Close up of corrosion on a car battery

How to Safely Clean Corrosion Off a Car Battery Terminal

What to Do to Clean Corrosion Off a Car Battery

Is your vehicle having a hard time starting up? Are your headlights dim? Chances are, you have a battery problem on your hands. When you open the hood to look at it, check for a flaky white or blue substance on your car battery. This substance, called corrosion, will form on the battery terminals over time due to the chemical structure of the battery. While a little likely won’t do any harm, a lot can block the electric current and cause headaches for drivers. Of course, it’s dangerous to try to clean corrosion without knowing how to safely. If you are uncomfortable with removing the corrosion yourself, visit your local mechanic for help. Otherwise, follow our step by step guide below on how to safely clean corrosion off a car battery terminal.

[ READ MORE: Signs of a Failing Car Battery ]

Step by Step Guide on Removing Corrosion from a Car Battery Safely

  1. Turn off the engine. This is for your safety. If your engine was running for a while, wait for it to cool before popping the hood.
  2. Disconnect the battery with the negative terminal first. Use a wrench to disconnect the negative terminal and avoid letting the wrench come into contact with the positive side as it may shock you. Do the same for the positive terminal.
  3. Check for damage to the battery. If you notice any cracks, dents, or warping with your battery, cleaning the corrosion may not do you any good. It’s time to shop for a replacement.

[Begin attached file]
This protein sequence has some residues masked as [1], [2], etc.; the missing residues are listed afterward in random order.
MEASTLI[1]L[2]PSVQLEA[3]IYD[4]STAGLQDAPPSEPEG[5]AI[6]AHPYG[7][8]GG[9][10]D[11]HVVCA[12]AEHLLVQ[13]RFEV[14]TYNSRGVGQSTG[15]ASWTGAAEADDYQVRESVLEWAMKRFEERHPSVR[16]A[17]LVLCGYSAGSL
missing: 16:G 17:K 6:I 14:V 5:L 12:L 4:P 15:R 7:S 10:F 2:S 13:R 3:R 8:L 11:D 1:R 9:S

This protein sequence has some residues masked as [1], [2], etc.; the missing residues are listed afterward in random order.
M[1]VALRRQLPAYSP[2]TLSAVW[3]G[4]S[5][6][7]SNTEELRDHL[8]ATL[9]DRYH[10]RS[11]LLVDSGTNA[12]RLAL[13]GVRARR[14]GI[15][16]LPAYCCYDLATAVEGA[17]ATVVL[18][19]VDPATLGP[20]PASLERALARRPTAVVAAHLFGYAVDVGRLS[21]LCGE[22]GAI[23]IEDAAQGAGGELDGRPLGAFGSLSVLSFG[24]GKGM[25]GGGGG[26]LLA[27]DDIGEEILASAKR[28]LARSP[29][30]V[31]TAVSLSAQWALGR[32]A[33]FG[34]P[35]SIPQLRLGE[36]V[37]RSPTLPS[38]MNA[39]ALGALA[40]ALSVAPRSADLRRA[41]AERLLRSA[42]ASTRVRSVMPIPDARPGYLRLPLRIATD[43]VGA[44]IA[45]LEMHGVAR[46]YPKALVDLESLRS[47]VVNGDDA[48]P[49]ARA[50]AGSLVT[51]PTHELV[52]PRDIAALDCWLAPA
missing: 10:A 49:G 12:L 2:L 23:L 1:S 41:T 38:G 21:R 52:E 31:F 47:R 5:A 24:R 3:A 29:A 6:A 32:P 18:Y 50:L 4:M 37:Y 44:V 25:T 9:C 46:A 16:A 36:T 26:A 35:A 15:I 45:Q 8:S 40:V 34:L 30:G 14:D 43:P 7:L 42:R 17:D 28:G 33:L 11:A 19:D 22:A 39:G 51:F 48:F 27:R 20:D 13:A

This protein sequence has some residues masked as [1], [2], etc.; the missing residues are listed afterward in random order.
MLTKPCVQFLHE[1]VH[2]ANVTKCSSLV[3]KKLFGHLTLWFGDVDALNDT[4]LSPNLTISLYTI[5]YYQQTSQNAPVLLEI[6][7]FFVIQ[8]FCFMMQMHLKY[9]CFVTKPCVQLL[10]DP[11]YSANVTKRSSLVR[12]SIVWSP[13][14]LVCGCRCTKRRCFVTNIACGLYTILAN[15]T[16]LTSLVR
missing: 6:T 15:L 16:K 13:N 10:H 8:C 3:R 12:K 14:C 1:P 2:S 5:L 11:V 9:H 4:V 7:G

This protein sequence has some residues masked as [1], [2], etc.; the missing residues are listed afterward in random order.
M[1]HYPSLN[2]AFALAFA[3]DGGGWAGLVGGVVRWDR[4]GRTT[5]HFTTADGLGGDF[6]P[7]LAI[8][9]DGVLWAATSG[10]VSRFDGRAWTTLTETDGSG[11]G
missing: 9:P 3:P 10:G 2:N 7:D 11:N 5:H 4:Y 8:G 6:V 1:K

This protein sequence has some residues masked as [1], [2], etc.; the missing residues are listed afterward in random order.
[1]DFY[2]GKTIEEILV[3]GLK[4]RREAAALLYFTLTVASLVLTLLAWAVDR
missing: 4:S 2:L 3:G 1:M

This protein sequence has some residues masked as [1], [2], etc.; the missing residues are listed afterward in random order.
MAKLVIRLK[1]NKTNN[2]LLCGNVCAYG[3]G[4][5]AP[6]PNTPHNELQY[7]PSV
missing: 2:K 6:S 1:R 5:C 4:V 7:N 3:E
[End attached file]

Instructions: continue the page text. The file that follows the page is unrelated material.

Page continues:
4. Thoroughly mix a tablespoon of baking soda with a cup of hot water. With an old toothbrush, dip you brush into this solution and scrub at the corrosion. If the corrosion is too hard to remove, consider buying a battery terminal cleaner brush.
  5. Completely dry the battery. Water and electricity don’t mix well, so make sure the battery and its terminals are completely dry before reassembling it.
  6. Replace the clamps starting with the positive terminal. This step is the opposite of step 2. Start with the positive side then move to the negative. Don’t forget to watch where your wrench is moving.
  7. Start up your vehicle and make sure it starts up normally. If not, you will need to buy a replacement. If it does start up fine, consider getting your battery tested. Chances are, if it built up a bunch of corrosion, it is starting to get old and you should be aware of how long your battery may continue to last.

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Close up of a car battery